Indian rice exporters have started the New Year on a bright note, bagging orders to ship to Vietnam, the world’s third-largest exporter, after decades and expecting to cash in on the Bangladesh government order to lower Customs duty on rice imports.
“We have got orders to export rice to Vietnam between 50,000 tonnes and one lakh tonnes. It may not buy consistently from India,” said Rice Exporters Association (REA) president BV Krishna Rao.
Vietnam is buying white rice, including 100 percent broken.
The 100 percent broken rice is priced lower than other grades by over $50 (Rs 3,650) a tonne and India, the world’s second-largest rice producer, is the most competitive destination for rice of such a grade.
Vietnam has bought at least 70,000 tonnes of 100 percent broken at $310 a tonne (Rs 22,700), Reuters reported quoting unnamed industry officials.
In the global market, Vietnam is quoting its five percent broken white rice at a nine-year high of $500-505 a tonne (Rs 36,600-37,000), while Thailand, the second-largest exporters, is quoting at $510-516 (Rs 37,325-37,750).
India is quoting its five percent broken par-boiled rice at $381-387 a tonne (Rs 27,900-Rs 28,300). The International Grains Council said India’s 25 percent broken rice was ruling at $377 a tonne (Rs 27,600).
The other development that augurs well for Indian rice exports is Bangladesh cutting its Customs duty on rice to 25 percent from 62.5 percent to augment supplies of the cereal.
Bangladesh, the world’s third-biggest rice producer, has emerged as a big importer of the cereal since last year as its stocks have got depleted after floods ravaged its crop and the cereal’s prices rose to a record.
A multinational firm’s export-import official said Vietnam’s current purchase could be a “one-off” one since its new rice crop is scheduled to arrive in February.
Rao indicated that the export window to Vietnam could be open until February only when the new crop comes.
Exporters say that Vietnam could be buying the 100 percent broken either for producing other products such as noodles or for diversion to China.
“We don’t know if it is happening,” said Rao, when asked if Vietnam would be diverting Indian rice to China as is being rumoured in some trade circles.
The multinational firm official said that the cheaper rice imported from India would go into the production of noodles.
Vietnam has turned to India, the world’s largest rice exporter, as it has run shortage of supplies after having met demand from the Philippines.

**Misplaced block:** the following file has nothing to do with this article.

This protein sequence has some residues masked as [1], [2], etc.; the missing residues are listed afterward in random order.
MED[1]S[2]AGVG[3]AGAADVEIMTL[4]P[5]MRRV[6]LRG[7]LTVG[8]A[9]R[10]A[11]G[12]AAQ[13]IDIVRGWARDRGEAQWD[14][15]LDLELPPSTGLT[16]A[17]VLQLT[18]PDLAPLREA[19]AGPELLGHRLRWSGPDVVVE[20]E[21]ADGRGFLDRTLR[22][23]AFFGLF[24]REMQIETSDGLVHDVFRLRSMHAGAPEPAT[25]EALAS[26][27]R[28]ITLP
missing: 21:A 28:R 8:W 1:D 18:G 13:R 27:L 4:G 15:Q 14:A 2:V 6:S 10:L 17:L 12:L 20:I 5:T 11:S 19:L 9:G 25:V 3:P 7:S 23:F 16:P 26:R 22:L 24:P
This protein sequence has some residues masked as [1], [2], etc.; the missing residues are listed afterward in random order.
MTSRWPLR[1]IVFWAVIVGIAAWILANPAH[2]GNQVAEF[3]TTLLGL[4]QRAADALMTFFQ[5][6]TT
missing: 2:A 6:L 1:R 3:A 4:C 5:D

Though Vietnam has 2.7 lakh tonnes of rice stocks with it, its quality is reported to be poor. It can be used only as an animal feed or for producing alcohol-based beverage.
In 2019, Vietnam exported 6.37 million tonnes of rice but last year they are estimated to have dropped by 3.5 per cent. Exports dropped mainly since Hanoi halted signing of new contracts in March last year for some time to review its stocks.
Vietnam is projected to have produced 21.35 million tonnes of rice last year.
India, on the other hand, has record rice stocks with it, besides procurement for buffer stocks to be maintained by the Food Corporation of India (FCI) topping a record 50 million tonnes from October 1 till January 3.
As on January 1, the FCI had 14.5 million tonnes of rice in its warehouses and 33.9 million tonnes of paddy that can yield 22.71 million tonnes of rice.
India also produced a record of 118.43 million tonnes of rice last season (July 2019-June 2020). This season, Kharif rice production has been estimated at 102.36 million tonnes against 101.98 million tonnes last season, as per the Ministry of Agriculture’s first advance estimate of foodgrain production for 2020-21.
REA’s Rao said that Bangladesh will announce details of importers and the quantity allocated to them for rice imports on January 10.
Bangladesh Food Minister Sadhan Chandra Mazumdar told the media last week that Bangladesh importers would have to apply to the Food Ministry for permission to import before January 10.
The neighbouring country could import as much as five lakh tonnes until June and India would stand to benefit immensely.
Exporters said Bengal could gain from this since most exports could take place from the State but Rao said the Howrah and Hooghly may have problems in handling bigger vessels.
The multinational firm official said another problem Indian exports could face is offloading rice in Bangladesh.
Chittagong is the main port for Bangladesh and shippers say that they face problems of a backlog of containers caused by slow delivery, congestion of ships in the outer anchorage and evacuation of jetties due to the threat of cyclones.
“The other port is Mongla which is a river-based one and congested. It could force exporters to pay demurrages for the delay in clearances of shipments,” the official said.
Despite this, Bangladesh would buy more Indian rice, including imports of at least 1.5 lakh tonnes through global tenders over the next couple of weeks.
Dhaka finalised tenders for 1.5 lakh tonnes till last week. Of this, one lakh tonnes of the rice will arrive in Bangladesh ports by the end of this month.